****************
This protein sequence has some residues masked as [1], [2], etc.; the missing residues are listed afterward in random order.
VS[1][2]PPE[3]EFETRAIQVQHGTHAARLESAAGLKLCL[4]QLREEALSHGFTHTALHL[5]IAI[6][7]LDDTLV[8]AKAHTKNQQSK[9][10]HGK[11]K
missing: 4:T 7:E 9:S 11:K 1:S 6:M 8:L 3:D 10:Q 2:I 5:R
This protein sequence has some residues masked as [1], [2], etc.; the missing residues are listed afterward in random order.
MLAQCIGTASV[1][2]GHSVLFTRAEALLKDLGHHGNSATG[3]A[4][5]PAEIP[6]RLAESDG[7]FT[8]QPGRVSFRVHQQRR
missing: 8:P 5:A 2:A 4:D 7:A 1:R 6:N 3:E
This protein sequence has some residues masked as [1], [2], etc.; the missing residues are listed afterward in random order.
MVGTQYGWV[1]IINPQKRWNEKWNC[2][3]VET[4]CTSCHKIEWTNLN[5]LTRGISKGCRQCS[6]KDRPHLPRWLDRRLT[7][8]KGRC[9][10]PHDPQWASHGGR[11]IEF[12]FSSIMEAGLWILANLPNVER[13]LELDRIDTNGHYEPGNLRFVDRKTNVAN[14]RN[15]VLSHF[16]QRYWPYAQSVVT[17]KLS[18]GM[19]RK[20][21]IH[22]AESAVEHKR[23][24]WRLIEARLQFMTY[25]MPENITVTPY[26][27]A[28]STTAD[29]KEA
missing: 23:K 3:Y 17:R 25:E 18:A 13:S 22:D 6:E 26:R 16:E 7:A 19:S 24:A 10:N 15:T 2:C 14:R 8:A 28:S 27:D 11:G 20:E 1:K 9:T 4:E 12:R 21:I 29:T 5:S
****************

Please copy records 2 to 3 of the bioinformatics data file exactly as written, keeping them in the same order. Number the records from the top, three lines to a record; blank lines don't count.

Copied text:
This protein sequence has some residues masked as [1], [2], etc.; the missing residues are listed afterward in random order.
MLAQCIGTASV[1][2]GHSVLFTRAEALLKDLGHHGNSATG[3]A[4][5]PAEIP[6]RLAESDG[7]FT[8]QPGRVSFRVHQQRR
missing: 8:P 5:A 2:A 4:D 7:A 1:R 6:N 3:E
This protein sequence has some residues masked as [1], [2], etc.; the missing residues are listed afterward in random order.
MVGTQYGWV[1]IINPQKRWNEKWNC[2][3]VET[4]CTSCHKIEWTNLN[5]LTRGISKGCRQCS[6]KDRPHLPRWLDRRLT[7][8]KGRC[9][10]PHDPQWASHGGR[11]IEF[12]FSSIMEAGLWILANLPNVER[13]LELDRIDTNGHYEPGNLRFVDRKTNVAN[14]RN[15]VLSHF[16]QRYWPYAQSVVT[17]KLS[18]GM[19]RK[20][21]IH[22]AESAVEHKR[23][24]WRLIEARLQFMTY[25]MPENITVTPY[26][27]A[28]STTAD[29]KEA
missing: 23:K 3:Y 17:R 25:E 18:A 13:S 22:D 6:E 26:R 16:E 7:A 19:S 24:A 10:N 15:T 2:C 14:R 8:A 28:S 27:D 11:G 20:E 1:K 9:T 4:E 12:R 21:I 29:T 5:S